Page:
In almost every Ghanaian home you are definitely bound to find the following spices; garlic, onion, ginger and pepper. Very basic and used in flavoring up almost any meal fromsoups, stews to meats.
Long Saturday mornings in my Mother’s kitchen often involved pealing garlic and big bowls of ginger (I hated that task eh) and almighty onion which made me cry for Ghana. Pepper was every present in almost every meal; Kpakposhito (Scotch Bonnet Pepper), Akwele Waabii ( Chilli) Odzenma ( Yellow Lantern Chilli).
I later got to live with my Granda (RIP Grandma! ) who passed on some incredible spicing tricks and local spices down to me. I didn’t even know what spices they were. She would patiently tell me the name of each and show how to use them and on what. This was mostly in Ga so I didn’t really know their English names.
I have realised how little we use some local spices in our cooking. We are gradually forgetting the traditional spices and choosing cubed seasoning which many at times are packed with MSG and other preservatives which aren’t kind to our health.
I went exploring in a spice market which is deep within the 31st December Women’s Market in Mokola Market to discover what other traditional spices we have aside ginger and pepper. What are their English names? What health benefits can we get from using these spices in our cooking? Do they have medicinal properties?
Watch the video and find out more.
DISCLAIMER: All suggestions of medical treatment using the spices in this video are that of the spice sellers only.
These spices can be sourced from markets all over the country but at the spice market is much cheaper. There are more spices across the country and knowing how to use them in our foods not only supports the spice sellers but also enables us to pass on the tradition to our children. Everyday cubed spices, yesterday cubed spices…seriously that can be too much.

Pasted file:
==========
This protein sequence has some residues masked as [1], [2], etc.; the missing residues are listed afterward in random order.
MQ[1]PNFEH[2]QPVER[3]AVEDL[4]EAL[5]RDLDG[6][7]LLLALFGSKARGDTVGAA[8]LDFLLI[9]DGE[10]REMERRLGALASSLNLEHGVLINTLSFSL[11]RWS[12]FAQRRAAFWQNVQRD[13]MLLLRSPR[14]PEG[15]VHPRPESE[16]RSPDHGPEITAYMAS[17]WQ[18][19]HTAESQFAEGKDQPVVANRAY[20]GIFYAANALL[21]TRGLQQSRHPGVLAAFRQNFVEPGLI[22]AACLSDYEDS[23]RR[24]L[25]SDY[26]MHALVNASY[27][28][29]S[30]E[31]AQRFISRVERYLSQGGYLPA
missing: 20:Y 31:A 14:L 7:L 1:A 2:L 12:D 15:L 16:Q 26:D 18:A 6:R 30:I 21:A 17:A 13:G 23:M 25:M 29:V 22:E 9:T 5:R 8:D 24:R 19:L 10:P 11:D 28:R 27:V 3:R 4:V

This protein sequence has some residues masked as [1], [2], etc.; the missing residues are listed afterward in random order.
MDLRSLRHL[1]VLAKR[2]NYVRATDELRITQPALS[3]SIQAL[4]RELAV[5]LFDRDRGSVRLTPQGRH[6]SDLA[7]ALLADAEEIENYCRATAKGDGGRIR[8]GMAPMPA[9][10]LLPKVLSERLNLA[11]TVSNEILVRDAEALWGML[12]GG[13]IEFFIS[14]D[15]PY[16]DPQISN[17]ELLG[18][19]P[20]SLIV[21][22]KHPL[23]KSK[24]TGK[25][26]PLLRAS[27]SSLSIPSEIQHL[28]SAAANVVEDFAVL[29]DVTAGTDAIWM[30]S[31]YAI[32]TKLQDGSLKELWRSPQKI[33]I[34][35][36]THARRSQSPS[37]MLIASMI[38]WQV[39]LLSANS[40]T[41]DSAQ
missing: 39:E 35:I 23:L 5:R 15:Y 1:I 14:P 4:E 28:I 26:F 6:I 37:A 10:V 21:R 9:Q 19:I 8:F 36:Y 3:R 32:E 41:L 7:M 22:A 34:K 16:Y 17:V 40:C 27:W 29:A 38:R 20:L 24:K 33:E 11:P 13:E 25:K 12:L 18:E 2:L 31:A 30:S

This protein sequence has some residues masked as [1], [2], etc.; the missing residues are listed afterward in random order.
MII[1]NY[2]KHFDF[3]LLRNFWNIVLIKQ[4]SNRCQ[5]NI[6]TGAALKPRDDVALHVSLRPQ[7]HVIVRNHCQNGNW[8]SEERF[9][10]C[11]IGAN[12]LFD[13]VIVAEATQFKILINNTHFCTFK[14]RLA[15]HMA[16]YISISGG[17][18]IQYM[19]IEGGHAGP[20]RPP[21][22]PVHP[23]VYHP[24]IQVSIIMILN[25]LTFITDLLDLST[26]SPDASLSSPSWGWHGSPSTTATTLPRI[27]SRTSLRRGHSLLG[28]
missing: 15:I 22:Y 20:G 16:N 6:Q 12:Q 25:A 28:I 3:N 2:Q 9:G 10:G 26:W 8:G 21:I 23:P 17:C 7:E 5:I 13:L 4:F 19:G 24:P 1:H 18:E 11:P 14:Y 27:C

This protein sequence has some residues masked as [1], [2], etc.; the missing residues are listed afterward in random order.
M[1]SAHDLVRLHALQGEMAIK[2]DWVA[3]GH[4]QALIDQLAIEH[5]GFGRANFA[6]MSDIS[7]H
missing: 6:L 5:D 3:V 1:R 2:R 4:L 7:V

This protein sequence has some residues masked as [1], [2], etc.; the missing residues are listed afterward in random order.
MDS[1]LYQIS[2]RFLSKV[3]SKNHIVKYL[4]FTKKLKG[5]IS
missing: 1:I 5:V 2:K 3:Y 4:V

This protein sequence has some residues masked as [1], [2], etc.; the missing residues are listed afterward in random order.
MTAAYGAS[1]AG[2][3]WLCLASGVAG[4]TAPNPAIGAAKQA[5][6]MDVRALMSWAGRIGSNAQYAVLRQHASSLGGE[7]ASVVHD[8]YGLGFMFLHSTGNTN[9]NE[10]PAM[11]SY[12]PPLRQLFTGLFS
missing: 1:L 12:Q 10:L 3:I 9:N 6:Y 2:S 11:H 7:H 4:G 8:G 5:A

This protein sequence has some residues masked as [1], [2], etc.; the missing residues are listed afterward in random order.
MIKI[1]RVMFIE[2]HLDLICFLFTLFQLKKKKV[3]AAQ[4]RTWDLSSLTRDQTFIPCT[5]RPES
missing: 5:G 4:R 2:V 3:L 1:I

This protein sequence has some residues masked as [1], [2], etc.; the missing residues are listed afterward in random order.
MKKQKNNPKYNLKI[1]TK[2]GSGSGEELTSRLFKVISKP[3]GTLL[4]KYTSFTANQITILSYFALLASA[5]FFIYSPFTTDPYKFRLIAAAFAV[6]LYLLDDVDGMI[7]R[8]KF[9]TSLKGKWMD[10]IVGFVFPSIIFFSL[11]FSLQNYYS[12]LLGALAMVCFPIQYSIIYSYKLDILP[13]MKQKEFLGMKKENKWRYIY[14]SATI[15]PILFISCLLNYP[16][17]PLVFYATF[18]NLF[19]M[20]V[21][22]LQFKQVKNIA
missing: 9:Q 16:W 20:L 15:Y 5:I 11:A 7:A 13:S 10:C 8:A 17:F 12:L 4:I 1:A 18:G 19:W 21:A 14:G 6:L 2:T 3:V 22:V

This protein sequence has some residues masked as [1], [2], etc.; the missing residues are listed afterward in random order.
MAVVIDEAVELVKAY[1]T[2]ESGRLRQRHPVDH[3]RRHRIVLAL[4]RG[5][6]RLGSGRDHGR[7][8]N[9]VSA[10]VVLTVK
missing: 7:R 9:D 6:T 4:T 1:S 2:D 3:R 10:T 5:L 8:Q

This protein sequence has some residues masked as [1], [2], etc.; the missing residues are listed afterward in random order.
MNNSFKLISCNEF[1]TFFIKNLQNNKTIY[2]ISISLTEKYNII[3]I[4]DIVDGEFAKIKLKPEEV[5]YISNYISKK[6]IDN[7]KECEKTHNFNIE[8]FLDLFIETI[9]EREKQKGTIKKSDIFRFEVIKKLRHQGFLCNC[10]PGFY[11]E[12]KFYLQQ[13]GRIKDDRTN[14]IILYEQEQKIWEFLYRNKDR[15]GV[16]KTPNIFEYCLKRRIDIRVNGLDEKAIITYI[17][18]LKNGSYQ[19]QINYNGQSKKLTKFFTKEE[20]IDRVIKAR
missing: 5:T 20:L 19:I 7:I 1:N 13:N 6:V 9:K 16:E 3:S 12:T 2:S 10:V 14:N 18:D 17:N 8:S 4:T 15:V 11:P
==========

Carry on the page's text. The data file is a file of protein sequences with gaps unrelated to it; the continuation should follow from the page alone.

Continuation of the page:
Soh or Grains of Selim is a favourite of mine for spicing up fish. I combine it with ground dry pepper (AkweleWaabi) and onions and stuff the fish with it. I either fry the fish or bake it. Unbeatable natural flavor! Oh dear, now I am hungry!
Spices in Ghana aren’t all locally sourced. Like Hajia Maame said in the video, some peppercorns and rosemary come from the Spice Souk in Dubai. Talk about travelling a long way to West Africa! Many of these spices have great health benefits in addition to food flavouring.
I have major plans for the cloves and peppercorns I bought. An easy way to store them will be to blend and keep them in a dry place. This weekend I can already smell Palm-Nut soup with some pr3k3s3 floating around in joy.
That was a fun time in the market. It was a bit challenging at first as Hajia didnt want her face in the video and I had to respect that. But she nevertheless was priceless in sharing her love for spices and how they could be used. She watched the video later and couldnt help but smile all throughout.
Anytime you want to film in these markets or anywhere else just ask permission to do so. Sometimes you can get insulted for free 😀 other times you get welcomed.
What Ghanaian local spices do you know of? Which other ways do you use the local spices apart from flavouring your food? Share in the comments below